Amita Swadhin changed her name in 1998, when she was 20, because she did not want to carry the name of a man who had sexually abused her from age 4 to age 12. On Jan. 11, this Indian-American survivor of years of sexual assault by her father testified in the U.S. Congress at the Senate hearing for confirming President-elect Donald Trump’s nominee for Attorney General, Senator Jeff Sessions.
Sen. Sessions position that he did not understand how the October tapes on Trump’s alleged sexual advances on women, could be considered sexual assault, was “incredibly worrisome,” for an Attorney General, Swadhin said at the hearing. The tapes showed Trump referring to groping women and grabbing their genitals.
In an extensive telephone interview with News India Times after her testimony, Swadhin dwelt on her life experiences and on Indian-Americans’ acceptance of the LGBTQI community. While Indian-Americans have moved forward to an extent in accepting LGBTQI members, it had a lot more work to do to recognize survivors of sexual abuse, especially child survivors.
Born in Columbus, Ohio and brought up in Bergenfield, New Jersey, to Indian-American parents, she began to be assaulted by her father when hardly more than a toddler. Her mother, who will remain unnamed in deference to Swadhin’s wishes, came to the U.S. at age 11. Her father, Swadhin said, probably came around the mid-1970s. They met in Columbus, Ohio.
At 4 years old, Swadhin did tell her mother about the abuse but did not have the right words, she said. Her mother may have understood her, “But she had two children, was unemployed and must have been afraid,” apart from herself being a victim of domestic violence and marital rape, she told News India Times.
Later at age 13, when Swadhin told her mother again about it, she immediately contacted a therapist. That sent the case directly to law enforcement because reporting was “mandated” under the law.
In her testimony on Capitol Hill, Swadhin said prosecutors threatened to prosecute her mother on grounds that she was complicit, and they warned the 13 year old she would be grilled during the trial and did not refer her to any victim support services. Her father received a mere slap on the wrist – five-year probation and no jail time. Her mother suffered 2 more years of abuse before finally managing to leave her husband.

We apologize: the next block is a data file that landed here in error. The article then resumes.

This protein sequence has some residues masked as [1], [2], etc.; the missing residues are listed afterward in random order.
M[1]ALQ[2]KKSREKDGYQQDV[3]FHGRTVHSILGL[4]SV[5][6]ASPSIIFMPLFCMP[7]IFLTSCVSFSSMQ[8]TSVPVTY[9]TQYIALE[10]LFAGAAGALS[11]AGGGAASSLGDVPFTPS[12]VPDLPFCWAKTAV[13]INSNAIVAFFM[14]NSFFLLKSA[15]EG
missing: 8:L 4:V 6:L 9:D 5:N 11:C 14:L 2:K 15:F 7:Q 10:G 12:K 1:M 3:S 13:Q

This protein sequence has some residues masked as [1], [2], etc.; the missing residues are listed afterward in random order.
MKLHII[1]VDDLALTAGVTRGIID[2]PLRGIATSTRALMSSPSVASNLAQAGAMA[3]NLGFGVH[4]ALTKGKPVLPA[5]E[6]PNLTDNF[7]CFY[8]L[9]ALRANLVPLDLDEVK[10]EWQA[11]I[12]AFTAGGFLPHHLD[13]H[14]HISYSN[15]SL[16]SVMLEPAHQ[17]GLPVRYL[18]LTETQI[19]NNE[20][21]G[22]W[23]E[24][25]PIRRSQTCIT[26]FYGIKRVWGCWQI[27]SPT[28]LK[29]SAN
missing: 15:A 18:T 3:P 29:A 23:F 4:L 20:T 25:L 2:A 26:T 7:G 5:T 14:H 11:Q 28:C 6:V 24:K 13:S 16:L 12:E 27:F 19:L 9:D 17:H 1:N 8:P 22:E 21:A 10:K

Now at 38, despite appearing as an extremely confident woman, Swadhin continues to suffer from post-traumatic stress syndrome. She told News India Times that her tight-knit network of LGBTQI friends in the Indian-American and South Asian communities around the country had been her mainstay.
“Those are people who keep me grounded in my life and in my profession,” Swadhin said.
A graduate of the School of Foreign Service at Georgetown University in Washington, D.C., Swadhin truly recognized her bisexual personality while in London, U.K. as part of her junior year at Georgetown. “So it wasn’t until my father was out of my home and I was in college … in London — being around Desis there who had their own LGBTQI groups and clubs – that it allowed me to see myself reflected, and to go deeper into my sexuality,” Swadhin said, adding, “I had never been around South Asian LGBTQs before.”
Since then she has progressively grown into a well-known advocate and activist on behalf of not just the LGBTQI community, but also against sexual and domestic violence and child sexual abuse.
“I’ve been publicly out and consciously healing since I was 16,” Swadhin said, when she was part of a New Jersey therapy group. In the course of her healing and her advocacy work, she has met “lots of great people,” and also been a motivational speaker. After she moved to Los Angeles five years ago, Swadhin started a meditation and yoga practice. She is the founder of Mirror Memoirs, which also has an online presence. It was started after she became a fellow with Just Beginning Collaborative, an organization for those who have survived child sexual abuse. “It’s hard to say what has helped me, but it has been a combination of all these things,” she said.
This was her first time testifying on Capitol Hill where in a brief speech, she called upon the Senators to reject Sessions’ nomination.
Today, she has a “complicated” relationship with her mother, “But I love my mother very much,” she said. She also kept the name given to her by her mother – Amita — “because it means ‘infinite’ and ‘boundless’,'” she said. “And Swadhin means ‘self-rule’,” which seemed just right to her.